- Cancer Information
- Advanced cancer
- Facing end of life
- Common questions about dying
- How does palliative care help?
How does palliative care help?
Palliative care is a person-centred approach to care that can help people with a progressive, life-limiting illness to live as fully and as comfortably as possible. It’s sometimes called supportive care. The main goal is to help you maintain your quality of life by identifying and dealing with your physical, practical, emotional, cultural, social and spiritual needs. Palliative care also offers support to family and carers.
The available palliative care services are usually tailored to your individual needs, and may include:
- relief of pain and other symptoms such as fatigue, nausea, vomiting, and shortness of breath
- resources such as equipment to help manage care at home
- help for families to gather and talk about sensitive or complex issues
- links to other services such as home help and financial or legal support
- support for emotional, cultural, social and spiritual concerns
- referrals to respite care services.
Palliative care may be coordinated by your GP or community nurse. And health professionals, volunteers and carers often work together to deliver your care. If you have more complex needs, your care may be led by a specialist palliative care service. They can also advise other health professionals on ways to manage symptoms.
The advising health professional will suggest the most suitable plan. Palliative care may be provided at home, in a hospital, in a palliative care unit (sometimes called a hospice) or in a residential aged care facility. Palliative care is different in each state and territory – find your local palliative care body at palliativecare.org.au.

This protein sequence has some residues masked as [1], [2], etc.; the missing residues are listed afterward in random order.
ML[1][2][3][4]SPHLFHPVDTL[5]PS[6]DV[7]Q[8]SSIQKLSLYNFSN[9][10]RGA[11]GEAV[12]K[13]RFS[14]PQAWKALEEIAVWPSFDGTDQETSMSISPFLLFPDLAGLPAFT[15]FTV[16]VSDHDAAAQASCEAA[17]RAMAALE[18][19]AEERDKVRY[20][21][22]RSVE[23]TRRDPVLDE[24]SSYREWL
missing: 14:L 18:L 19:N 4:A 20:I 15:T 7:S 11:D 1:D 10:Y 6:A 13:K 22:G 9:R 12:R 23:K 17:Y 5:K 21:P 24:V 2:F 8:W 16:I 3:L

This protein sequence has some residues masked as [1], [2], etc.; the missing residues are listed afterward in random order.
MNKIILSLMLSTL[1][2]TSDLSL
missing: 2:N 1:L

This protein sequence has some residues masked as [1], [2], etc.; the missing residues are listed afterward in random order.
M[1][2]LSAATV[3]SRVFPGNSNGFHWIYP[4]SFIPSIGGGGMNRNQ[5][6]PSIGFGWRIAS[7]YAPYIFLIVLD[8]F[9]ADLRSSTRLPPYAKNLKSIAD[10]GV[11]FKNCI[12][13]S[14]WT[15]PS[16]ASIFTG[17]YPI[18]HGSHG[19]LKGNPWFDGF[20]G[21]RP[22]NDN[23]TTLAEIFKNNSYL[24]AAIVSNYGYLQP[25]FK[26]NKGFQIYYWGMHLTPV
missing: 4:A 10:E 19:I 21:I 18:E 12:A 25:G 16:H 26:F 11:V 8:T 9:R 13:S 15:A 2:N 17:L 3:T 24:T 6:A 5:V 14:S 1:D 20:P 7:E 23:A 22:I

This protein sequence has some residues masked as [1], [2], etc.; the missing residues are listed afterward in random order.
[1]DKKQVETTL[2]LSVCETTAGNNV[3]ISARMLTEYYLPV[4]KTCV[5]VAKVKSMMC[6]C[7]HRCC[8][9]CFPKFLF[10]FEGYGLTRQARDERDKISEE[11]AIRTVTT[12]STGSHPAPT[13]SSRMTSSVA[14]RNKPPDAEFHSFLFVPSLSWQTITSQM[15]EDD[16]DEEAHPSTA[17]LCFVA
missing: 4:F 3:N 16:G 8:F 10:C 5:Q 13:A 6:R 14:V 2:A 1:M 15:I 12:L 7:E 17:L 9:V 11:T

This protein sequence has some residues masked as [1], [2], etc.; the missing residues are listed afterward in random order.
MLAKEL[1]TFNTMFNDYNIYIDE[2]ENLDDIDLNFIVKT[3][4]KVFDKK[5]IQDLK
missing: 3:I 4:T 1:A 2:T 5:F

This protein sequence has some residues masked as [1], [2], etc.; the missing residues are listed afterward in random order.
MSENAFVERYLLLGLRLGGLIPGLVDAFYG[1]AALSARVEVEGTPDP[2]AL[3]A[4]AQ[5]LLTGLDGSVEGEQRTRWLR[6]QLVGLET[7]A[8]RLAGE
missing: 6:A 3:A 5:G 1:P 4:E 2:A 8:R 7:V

Prof Jane Phillips, Head, School of Nursing and Professor, Centre for Healthcare Transformation, Queensland University of Technology and Emerita Professor Palliative Nursing, University of Technology Sydney, NSW; Prof Meera Agar, Palliative Care Physician, Professor of Palliative Medicine, University of Technology Sydney, IMPACCT, Sydney, NSW; Sandra Anderson, Consumer; A/Prof Megan Best, The University of Notre Dame Australia and The University of Sydney, NSW; Prof Lauren Breen, Psychologist and Discipline Lead, Psychology, Curtin University, WA; David Dawes, Manager, Spiritual Care Department, Peter MacCallum Cancer Centre, VIC; Rob Ferguson, Consumer; Gabrielle Gawne-Kelnar, Counsellor, Psychotherapist and Social Worker, One Life Counselling & Psychotherapy, NSW; Justine Hatton, Senior Social Worker, Southern Adelaide Palliative Services, Flinders Medical Centre, SA; Caitlin MacDonagh, Clinical Nurse Consultant, Palliative Care, Royal North Shore Hospital, Northern Sydney Local Health District, NSW; McCabe Centre for Law and Cancer; Palliative Care Australia; Belinda Reinhold, Acting Lead Palliative Care, Cancer Council QLD; Xanthe Sansome, National Program Director, Advance Care Planning Australia; Kirsty Trebilcock, 13 11 20 Consultant, Cancer Council SA.
View the Cancer Council NSW editorial policy.